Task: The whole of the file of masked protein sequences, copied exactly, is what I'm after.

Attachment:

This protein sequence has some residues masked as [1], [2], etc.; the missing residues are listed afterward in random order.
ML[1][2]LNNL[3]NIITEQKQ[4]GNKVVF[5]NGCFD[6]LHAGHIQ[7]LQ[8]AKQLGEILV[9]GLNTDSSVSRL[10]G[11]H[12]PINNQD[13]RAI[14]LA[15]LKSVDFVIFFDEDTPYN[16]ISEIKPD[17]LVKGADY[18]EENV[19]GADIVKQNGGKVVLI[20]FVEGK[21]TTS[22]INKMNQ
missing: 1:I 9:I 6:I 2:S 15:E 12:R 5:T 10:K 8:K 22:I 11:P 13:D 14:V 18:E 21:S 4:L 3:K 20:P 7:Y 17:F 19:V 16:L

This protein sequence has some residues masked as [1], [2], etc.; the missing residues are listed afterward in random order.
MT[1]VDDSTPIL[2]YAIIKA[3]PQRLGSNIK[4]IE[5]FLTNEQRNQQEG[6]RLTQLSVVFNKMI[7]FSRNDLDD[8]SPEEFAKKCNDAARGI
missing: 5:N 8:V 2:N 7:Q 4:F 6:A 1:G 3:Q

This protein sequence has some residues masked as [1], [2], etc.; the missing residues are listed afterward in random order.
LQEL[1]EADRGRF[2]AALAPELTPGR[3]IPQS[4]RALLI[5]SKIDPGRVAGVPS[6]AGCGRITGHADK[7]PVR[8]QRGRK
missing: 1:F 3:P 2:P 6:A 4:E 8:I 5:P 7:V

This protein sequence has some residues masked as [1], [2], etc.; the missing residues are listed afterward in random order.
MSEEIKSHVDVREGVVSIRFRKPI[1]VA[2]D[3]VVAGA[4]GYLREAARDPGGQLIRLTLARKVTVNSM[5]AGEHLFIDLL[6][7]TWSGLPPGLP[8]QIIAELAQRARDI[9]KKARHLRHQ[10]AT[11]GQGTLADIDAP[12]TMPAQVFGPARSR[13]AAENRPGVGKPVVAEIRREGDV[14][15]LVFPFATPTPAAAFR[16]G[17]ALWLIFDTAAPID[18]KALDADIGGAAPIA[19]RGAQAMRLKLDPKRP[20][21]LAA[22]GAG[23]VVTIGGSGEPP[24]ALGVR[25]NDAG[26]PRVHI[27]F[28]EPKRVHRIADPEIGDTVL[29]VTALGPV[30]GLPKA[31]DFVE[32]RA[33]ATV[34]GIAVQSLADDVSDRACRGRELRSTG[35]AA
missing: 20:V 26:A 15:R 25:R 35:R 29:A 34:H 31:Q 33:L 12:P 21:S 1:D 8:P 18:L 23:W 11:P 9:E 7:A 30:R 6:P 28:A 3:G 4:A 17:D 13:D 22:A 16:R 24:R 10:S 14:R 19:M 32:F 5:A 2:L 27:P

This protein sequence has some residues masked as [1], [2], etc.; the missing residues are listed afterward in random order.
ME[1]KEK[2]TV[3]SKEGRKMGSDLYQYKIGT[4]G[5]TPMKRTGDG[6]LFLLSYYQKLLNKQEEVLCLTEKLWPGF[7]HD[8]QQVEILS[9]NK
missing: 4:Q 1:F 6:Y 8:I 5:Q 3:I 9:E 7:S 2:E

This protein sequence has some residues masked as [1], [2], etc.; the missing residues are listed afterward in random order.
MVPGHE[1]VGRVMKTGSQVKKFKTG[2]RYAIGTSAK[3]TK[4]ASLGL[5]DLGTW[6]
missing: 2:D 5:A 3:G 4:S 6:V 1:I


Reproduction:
This protein sequence has some residues masked as [1], [2], etc.; the missing residues are listed afterward in random order.
ML[1][2]LNNL[3]NIITEQKQ[4]GNKVVF[5]NGCFD[6]LHAGHIQ[7]LQ[8]AKQLGEILV[9]GLNTDSSVSRL[10]G[11]H[12]PINNQD[13]RAI[14]LA[15]LKSVDFVIFFDEDTPYN[16]ISEIKPD[17]LVKGADY[18]EENV[19]GADIVKQNGGKVVLI[20]FVEGK[21]TTS[22]INKMNQ
missing: 1:I 9:I 6:I 2:S 15:E 12:R 5:T 10:K 8:K 22:I 11:P 13:D 14:V 18:E 21:S 4:L 3:K 20:P 7:Y 17:F 19:V 16:L

This protein sequence has some residues masked as [1], [2], etc.; the missing residues are listed afterward in random order.
MT[1]VDDSTPIL[2]YAIIKA[3]PQRLGSNIK[4]IE[5]FLTNEQRNQQEG[6]RLTQLSVVFNKMI[7]FSRNDLDD[8]SPEEFAKKCNDAARGI
missing: 5:N 8:V 2:N 7:Q 4:F 6:A 1:G 3:Q

This protein sequence has some residues masked as [1], [2], etc.; the missing residues are listed afterward in random order.
LQEL[1]EADRGRF[2]AALAPELTPGR[3]IPQS[4]RALLI[5]SKIDPGRVAGVPS[6]AGCGRITGHADK[7]PVR[8]QRGRK
missing: 1:F 3:P 2:P 6:A 4:E 8:I 5:P 7:V

This protein sequence has some residues masked as [1], [2], etc.; the missing residues are listed afterward in random order.
MSEEIKSHVDVREGVVSIRFRKPI[1]VA[2]D[3]VVAGA[4]GYLREAARDPGGQLIRLTLARKVTVNSM[5]AGEHLFIDLL[6][7]TWSGLPPGLP[8]QIIAELAQRARDI[9]KKARHLRHQ[10]AT[11]GQGTLADIDAP[12]TMPAQVFGPARSR[13]AAENRPGVGKPVVAEIRREGDV[14][15]LVFPFATPTPAAAFR[16]G[17]ALWLIFDTAAPID[18]KALDADIGGAAPIA[19]RGAQAMRLKLDPKRP[20][21]LAA[22]GAG[23]VVTIGGSGEPP[24]ALGVR[25]NDAG[26]PRVHI[27]F[28]EPKRVHRIADPEIGDTVL[29]VTALGPV[30]GLPKA[31]DFVE[32]RA[33]ATV[34]GIAVQSLADDVSDRACRGRELRSTG[35]AA
missing: 20:V 26:A 15:R 25:R 35:R 29:A 34:H 31:Q 33:L 12:P 21:S 1:D 8:P 18:L 23:W 11:P 9:E 7:A 30:R 6:P 28:A 3:G 4:A 17:D 13:D 22:A 16:R 24:R 10:S 14:R 19:M 32:F 5:A 2:L 27:P

This protein sequence has some residues masked as [1], [2], etc.; the missing residues are listed afterward in random order.
ME[1]KEK[2]TV[3]SKEGRKMGSDLYQYKIGT[4]G[5]TPMKRTGDG[6]LFLLSYYQKLLNKQEEVLCLTEKLWPGF[7]HD[8]QQVEILS[9]NK
missing: 4:Q 1:F 6:Y 8:I 5:Q 3:I 9:E 7:S 2:E

This protein sequence has some residues masked as [1], [2], etc.; the missing residues are listed afterward in random order.
MVPGHE[1]VGRVMKTGSQVKKFKTG[2]RYAIGTSAK[3]TK[4]ASLGL[5]DLGTW[6]
missing: 2:D 5:A 3:G 4:S 6:V 1:I